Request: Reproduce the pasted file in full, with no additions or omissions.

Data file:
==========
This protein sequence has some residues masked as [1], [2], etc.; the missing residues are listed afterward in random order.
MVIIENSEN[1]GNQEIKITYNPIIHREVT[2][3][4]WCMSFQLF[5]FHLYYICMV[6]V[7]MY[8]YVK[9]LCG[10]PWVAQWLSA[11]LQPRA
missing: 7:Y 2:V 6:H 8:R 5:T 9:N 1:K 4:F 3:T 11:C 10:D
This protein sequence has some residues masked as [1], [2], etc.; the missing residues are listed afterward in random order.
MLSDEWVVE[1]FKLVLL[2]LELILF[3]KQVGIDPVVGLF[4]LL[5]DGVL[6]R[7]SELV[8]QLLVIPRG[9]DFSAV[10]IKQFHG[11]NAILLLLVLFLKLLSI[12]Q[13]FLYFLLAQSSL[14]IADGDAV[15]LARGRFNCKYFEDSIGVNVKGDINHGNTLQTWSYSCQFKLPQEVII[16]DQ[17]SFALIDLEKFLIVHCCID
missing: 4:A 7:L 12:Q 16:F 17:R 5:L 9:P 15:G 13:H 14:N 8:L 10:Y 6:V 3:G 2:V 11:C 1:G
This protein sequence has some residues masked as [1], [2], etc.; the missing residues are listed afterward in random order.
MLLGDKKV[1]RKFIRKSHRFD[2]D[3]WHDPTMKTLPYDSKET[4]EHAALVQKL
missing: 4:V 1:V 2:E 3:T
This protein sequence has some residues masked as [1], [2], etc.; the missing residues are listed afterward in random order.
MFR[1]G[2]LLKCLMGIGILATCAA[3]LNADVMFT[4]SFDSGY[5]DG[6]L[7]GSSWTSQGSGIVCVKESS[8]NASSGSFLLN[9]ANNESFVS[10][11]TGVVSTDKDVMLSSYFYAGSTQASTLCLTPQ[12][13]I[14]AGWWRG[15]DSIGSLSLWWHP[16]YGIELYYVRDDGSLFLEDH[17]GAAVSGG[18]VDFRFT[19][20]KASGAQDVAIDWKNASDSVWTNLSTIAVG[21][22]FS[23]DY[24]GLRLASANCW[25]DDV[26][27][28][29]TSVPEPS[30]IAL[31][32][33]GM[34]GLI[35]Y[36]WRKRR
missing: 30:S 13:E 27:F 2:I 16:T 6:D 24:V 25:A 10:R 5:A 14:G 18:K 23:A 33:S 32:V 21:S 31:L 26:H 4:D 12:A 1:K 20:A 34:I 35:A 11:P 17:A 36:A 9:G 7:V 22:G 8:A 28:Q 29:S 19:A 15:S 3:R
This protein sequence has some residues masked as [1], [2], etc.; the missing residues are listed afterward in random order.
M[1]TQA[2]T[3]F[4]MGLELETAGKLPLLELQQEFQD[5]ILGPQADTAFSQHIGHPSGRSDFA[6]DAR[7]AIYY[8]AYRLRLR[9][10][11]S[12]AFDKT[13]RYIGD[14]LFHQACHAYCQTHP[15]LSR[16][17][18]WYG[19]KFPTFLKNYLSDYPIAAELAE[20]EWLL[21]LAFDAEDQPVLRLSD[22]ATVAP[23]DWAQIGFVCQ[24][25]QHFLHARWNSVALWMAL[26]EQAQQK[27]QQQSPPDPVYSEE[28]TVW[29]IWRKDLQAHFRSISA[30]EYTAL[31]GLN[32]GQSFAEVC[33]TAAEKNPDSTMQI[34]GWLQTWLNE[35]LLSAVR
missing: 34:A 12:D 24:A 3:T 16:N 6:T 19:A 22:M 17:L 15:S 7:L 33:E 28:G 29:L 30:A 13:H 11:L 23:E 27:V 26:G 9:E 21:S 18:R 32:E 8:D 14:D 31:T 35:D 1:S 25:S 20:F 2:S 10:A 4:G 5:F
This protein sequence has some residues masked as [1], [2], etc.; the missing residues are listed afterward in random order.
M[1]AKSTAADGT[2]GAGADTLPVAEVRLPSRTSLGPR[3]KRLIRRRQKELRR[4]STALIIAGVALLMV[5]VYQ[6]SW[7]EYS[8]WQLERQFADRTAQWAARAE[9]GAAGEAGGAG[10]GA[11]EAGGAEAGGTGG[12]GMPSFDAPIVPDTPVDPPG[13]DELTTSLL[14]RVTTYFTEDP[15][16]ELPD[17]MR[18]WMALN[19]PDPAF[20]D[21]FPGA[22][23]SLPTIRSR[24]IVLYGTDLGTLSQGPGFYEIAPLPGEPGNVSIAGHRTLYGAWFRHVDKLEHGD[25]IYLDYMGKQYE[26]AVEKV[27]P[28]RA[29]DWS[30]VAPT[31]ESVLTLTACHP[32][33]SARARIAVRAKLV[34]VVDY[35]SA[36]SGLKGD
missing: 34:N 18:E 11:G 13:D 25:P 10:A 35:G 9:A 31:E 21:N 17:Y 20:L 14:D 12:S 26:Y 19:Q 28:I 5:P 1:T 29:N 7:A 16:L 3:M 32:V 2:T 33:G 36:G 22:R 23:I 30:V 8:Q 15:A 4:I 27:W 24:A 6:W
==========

This protein sequence has some residues masked as [1], [2], etc.; the missing residues are listed afterward in random order.
MVIIENSEN[1]GNQEIKITYNPIIHREVT[2][3][4]WCMSFQLF[5]FHLYYICMV[6]V[7]MY[8]YVK[9]LCG[10]PWVAQWLSA[11]LQPRA
missing: 7:Y 2:V 6:H 8:R 5:T 9:N 1:K 4:F 3:T 11:C 10:D
This protein sequence has some residues masked as [1], [2], etc.; the missing residues are listed afterward in random order.
MLSDEWVVE[1]FKLVLL[2]LELILF[3]KQVGIDPVVGLF[4]LL[5]DGVL[6]R[7]SELV[8]QLLVIPRG[9]DFSAV[10]IKQFHG[11]NAILLLLVLFLKLLSI[12]Q[13]FLYFLLAQSSL[14]IADGDAV[15]LARGRFNCKYFEDSIGVNVKGDINHGNTLQTWSYSCQFKLPQEVII[16]DQ[17]SFALIDLEKFLIVHCCID
missing: 4:A 7:L 12:Q 16:F 17:R 5:L 9:P 15:G 13:H 14:N 8:L 10:Y 6:V 3:G 2:V 11:C 1:G
This protein sequence has some residues masked as [1], [2], etc.; the missing residues are listed afterward in random order.
MLLGDKKV[1]RKFIRKSHRFD[2]D[3]WHDPTMKTLPYDSKET[4]EHAALVQKL
missing: 4:V 1:V 2:E 3:T
This protein sequence has some residues masked as [1], [2], etc.; the missing residues are listed afterward in random order.
MFR[1]G[2]LLKCLMGIGILATCAA[3]LNADVMFT[4]SFDSGY[5]DG[6]L[7]GSSWTSQGSGIVCVKESS[8]NASSGSFLLN[9]ANNESFVS[10][11]TGVVSTDKDVMLSSYFYAGSTQASTLCLTPQ[12][13]I[14]AGWWRG[15]DSIGSLSLWWHP[16]YGIELYYVRDDGSLFLEDH[17]GAAVSGG[18]VDFRFT[19][20]KASGAQDVAIDWKNASDSVWTNLSTIAVG[21][22]FS[23]DY[24]GLRLASANCW[25]DDV[26][27][28][29]TSVPEPS[30]IAL[31][32][33]GM[34]GLI[35]Y[36]WRKRR
missing: 30:S 13:E 27:F 2:I 16:T 6:D 24:V 25:A 10:R 5:A 14:G 18:K 23:A 33:S 32:V 21:S 31:L 26:H 4:D 12:A 1:K 20:A 34:I 35:A 11:P 17:A 36:A 9:G 7:V 22:G 8:A 28:Q 29:S 19:A 15:S 3:R
This protein sequence has some residues masked as [1], [2], etc.; the missing residues are listed afterward in random order.
M[1]TQA[2]T[3]F[4]MGLELETAGKLPLLELQQEFQD[5]ILGPQADTAFSQHIGHPSGRSDFA[6]DAR[7]AIYY[8]AYRLRLR[9][10][11]S[12]AFDKT[13]RYIGD[14]LFHQACHAYCQTHP[15]LSR[16][17][18]WYG[19]KFPTFLKNYLSDYPIAAELAE[20]EWLL[21]LAFDAEDQPVLRLSD[22]ATVAP[23]DWAQIGFVCQ[24][25]QHFLHARWNSVALWMAL[26]EQAQQK[27]QQQSPPDPVYSEE[28]TVW[29]IWRKDLQAHFRSISA[30]EYTAL[31]GLN[32]GQSFAEVC[33]TAAEKNPDSTMQI[34]GWLQTWLNE[35]LLSAVR
missing: 34:A 12:D 24:A 3:T 16:N 6:T 19:A 22:M 17:L 15:S 7:L 33:E 28:G 29:L 30:A 13:H 11:L 23:E 27:V 26:G 9:E 21:S 18:R 32:E 8:D 14:D 31:T 35:D 1:S 25:S 20:F 2:S 10:A 4:G 5:F
This protein sequence has some residues masked as [1], [2], etc.; the missing residues are listed afterward in random order.
M[1]AKSTAADGT[2]GAGADTLPVAEVRLPSRTSLGPR[3]KRLIRRRQKELRR[4]STALIIAGVALLMV[5]VYQ[6]SW[7]EYS[8]WQLERQFADRTAQWAARAE[9]GAAGEAGGAG[10]GA[11]EAGGAEAGGTGG[12]GMPSFDAPIVPDTPVDPPG[13]DELTTSLL[14]RVTTYFTEDP[15][16]ELPD[17]MR[18]WMALN[19]PDPAF[20]D[21]FPGA[22][23]SLPTIRSR[24]IVLYGTDLGTLSQGPGFYEIAPLPGEPGNVSIAGHRTLYGAWFRHVDKLEHGD[25]IYLDYMGKQYE[26]AVEKV[27]P[28]RA[29]DWS[30]VAPT[31]ESVLTLTACHP[32][33]SARARIAVRAKLV[34]VVDY[35]SA[36]SGLKGD
missing: 34:N 18:E 11:G 13:D 25:P 10:A 35:G 9:A 31:E 21:N 17:Y 20:L 14:D 12:S 26:Y 19:Q 28:I 5:P 1:T 29:N 7:A 16:L 3:M 32:V 2:T 33:G 36:G 22:R 23:I 30:V 8:Q 15:A 4:I 27:W 24:A 6:W